Time is the most precious, and most limited, resource that small business owners have. There are never enough hours in the day to tackle all the responsibilities an entrepreneur needs to stay on top of. Early on in a business’ life, businesses don’t have dedicated teams to deal with payroll, sales, marketing, legal issues, production, or management. Instead, business owners find themselves trying to do all these jobs to varying extents.

time management - Finding time is an entrepreneur’s most important skill

Nearly all startups are forced to go through a phase like this, and those businesses who manage to come out the other side do so because of entrepreneurs who learned to make time for that other all-important job, growing their business. Many entrepreneurs fail in their first year because they simply can’t find the time to do more than just survive.

1. Prioritise jobs that benefit your entire business

Every aspect of your business feels important, and many that actually are still aren’t worth your time as a business owner. A business owner’s responsibility is to create and oversee their company as a whole and to structure it in a way that makes it sustainable and robust. For startups, that means getting established in your market, and strategising exactly how you can lead your business to the growth it needs to sustain itself.

2. Don’t get too involved in production

Successful entrepreneurs are often those who can identify tasks that don’t require their personal attention, and delegate them to other employees or contractors in order to free themselves up for more critical tasks. While it’s good to understand how your business’ deliverables are made, spending significant time helping to drive production can be an enormous waste of your time. Since production work is most closely linked to generating revenue, affording employees for production is much more feasible than for other, more support-oriented jobs.

3. Outsource marketing tasks

It makes sense that business owners want to involve themselves in branding and marketing activities. After all, no one cares more about how your business is presented to the world than you do. However, many marketing tasks, such as creating a website, writing content, publishing press releases, and handling your social media presence is a full-time job for even a modest-sized business. Outsourcing this task to a contractor or employee, and limiting your involvement to providing initial instructions and, later, detailed feedback, can save you several hundreds of hours per year.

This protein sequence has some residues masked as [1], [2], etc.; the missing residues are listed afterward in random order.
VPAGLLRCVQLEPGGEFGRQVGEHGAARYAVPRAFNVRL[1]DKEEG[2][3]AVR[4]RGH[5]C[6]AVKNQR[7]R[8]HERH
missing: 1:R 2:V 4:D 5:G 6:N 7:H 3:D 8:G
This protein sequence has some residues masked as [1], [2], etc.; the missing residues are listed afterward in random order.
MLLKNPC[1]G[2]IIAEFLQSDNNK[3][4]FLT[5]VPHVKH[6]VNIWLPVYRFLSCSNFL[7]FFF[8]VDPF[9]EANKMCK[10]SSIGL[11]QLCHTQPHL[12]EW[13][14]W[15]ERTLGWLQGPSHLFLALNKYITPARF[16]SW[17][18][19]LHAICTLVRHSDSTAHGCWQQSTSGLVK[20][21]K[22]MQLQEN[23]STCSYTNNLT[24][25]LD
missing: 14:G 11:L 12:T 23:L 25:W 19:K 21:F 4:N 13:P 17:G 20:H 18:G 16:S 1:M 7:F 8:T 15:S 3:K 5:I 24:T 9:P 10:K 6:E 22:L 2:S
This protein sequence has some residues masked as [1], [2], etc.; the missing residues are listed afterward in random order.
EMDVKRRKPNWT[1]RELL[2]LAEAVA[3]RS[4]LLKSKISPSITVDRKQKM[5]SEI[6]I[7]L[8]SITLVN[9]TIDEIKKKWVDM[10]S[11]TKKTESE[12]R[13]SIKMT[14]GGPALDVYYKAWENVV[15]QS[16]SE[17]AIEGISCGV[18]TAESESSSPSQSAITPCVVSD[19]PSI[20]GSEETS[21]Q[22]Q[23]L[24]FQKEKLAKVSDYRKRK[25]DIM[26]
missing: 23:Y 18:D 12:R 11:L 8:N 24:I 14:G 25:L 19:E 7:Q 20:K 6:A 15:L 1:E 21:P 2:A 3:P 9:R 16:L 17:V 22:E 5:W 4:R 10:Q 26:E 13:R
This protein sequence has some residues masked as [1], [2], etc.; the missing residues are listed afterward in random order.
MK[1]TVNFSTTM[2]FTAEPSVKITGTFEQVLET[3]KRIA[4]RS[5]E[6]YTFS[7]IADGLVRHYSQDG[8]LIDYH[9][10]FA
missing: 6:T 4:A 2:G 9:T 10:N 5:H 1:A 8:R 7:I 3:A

4. Stabilise your receivables

More than almost any other issue, cash flow management dominates the time of entrepreneurs. The average business owner in Australia spends 8 hours every week just chasing down late payments from clients. That doesn’t include the time spent negotiating for financing to make up shortfalls, or managing accounts to make ends meet on a limited budget. To free up the time needed to lead your business to growth and success, you need to find solutions to stabilise cash flow without consuming enormous portions of your very limited time.

Business payment plans

A great way to end the tyranny of unpredictable client payments is to disconnect your business’ revenues from the whims of your clients. Offering business payment plans to clients is convenient both for them, and for your business’ bottom line. When a customer makes a purchase, most of the payment is made to your business up front. The customer then makes payments directly to your financial institution, who will also handle any late payment issues. When payments are made, the remaining revenues are paid out. This makes revenues utterly predictable, and allows businesses to plan expenditures with confidence.

Invoice financing

Of course, payment plans aren’t an option for all kinds of businesses, and some customers may simply not be interested in using them. Fortunately, invoice financing provides a similar level of stability in a different way. Instead of establishing a relationship with your client through your financial institution, you can simply finance your outstanding invoices, trading them in for most of their value whenever you need the payment.

Most of the value of the invoice will be paid out immediately, and your financial institution will collect on the invoice when it comes due. Not only does this lift the burden of chasing down late paying clients, it also greatly reduces the chance that a client will even attempt to delay payment. When the payment is received, the remaining balance is paid out, less a small predetermined fee.

These activities consume a majority of many entrepreneurs’ time. By vastly cutting down on the amount of focus spent on them, they can free up the time they need to focus on their business as a whole, and to strategically pursue innovation and growth.

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